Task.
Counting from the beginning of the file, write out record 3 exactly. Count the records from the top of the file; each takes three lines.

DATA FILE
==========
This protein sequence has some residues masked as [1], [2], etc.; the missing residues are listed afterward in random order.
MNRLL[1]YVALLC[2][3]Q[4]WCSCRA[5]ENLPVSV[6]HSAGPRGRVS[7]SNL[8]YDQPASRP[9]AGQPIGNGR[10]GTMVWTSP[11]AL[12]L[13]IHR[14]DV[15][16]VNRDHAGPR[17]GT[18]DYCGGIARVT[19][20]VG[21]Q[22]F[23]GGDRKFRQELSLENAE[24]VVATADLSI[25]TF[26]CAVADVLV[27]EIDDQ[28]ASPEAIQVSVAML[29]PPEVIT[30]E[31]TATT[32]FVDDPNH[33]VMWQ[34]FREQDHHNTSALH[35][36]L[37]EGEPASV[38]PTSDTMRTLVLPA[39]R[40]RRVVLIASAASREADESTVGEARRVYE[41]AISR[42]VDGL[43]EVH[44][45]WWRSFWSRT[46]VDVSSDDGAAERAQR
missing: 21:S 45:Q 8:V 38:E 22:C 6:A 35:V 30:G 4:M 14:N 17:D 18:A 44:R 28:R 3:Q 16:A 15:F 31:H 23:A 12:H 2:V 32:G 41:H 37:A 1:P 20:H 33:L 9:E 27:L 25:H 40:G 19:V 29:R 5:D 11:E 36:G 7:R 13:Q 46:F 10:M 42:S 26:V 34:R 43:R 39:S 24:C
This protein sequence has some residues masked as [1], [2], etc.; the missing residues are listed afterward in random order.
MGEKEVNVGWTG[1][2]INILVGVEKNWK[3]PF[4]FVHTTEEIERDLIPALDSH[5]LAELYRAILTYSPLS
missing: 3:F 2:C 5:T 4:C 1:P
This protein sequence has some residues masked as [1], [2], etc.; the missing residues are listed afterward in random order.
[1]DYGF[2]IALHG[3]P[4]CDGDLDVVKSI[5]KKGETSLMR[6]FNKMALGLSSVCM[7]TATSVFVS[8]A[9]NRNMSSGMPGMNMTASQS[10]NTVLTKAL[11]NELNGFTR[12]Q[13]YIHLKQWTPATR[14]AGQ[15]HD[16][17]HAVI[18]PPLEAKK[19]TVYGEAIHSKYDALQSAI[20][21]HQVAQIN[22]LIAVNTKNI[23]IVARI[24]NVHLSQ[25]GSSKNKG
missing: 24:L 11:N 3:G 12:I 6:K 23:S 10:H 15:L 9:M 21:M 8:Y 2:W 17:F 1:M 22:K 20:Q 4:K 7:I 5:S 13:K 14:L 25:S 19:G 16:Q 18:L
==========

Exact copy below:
This protein sequence has some residues masked as [1], [2], etc.; the missing residues are listed afterward in random order.
[1]DYGF[2]IALHG[3]P[4]CDGDLDVVKSI[5]KKGETSLMR[6]FNKMALGLSSVCM[7]TATSVFVS[8]A[9]NRNMSSGMPGMNMTASQS[10]NTVLTKAL[11]NELNGFTR[12]Q[13]YIHLKQWTPATR[14]AGQ[15]HD[16][17]HAVI[18]PPLEAKK[19]TVYGEAIHSKYDALQSAI[20][21]HQVAQIN[22]LIAVNTKNI[23]IVARI[24]NVHLSQ[25]GSSKNKG
missing: 24:L 11:N 3:G 12:I 6:K 23:S 10:H 15:L 9:M 21:M 8:Y 2:W 17:F 1:M 22:K 20:Q 4:K 7:I 5:S 13:K 14:L 25:S 19:G 16:Q 18:L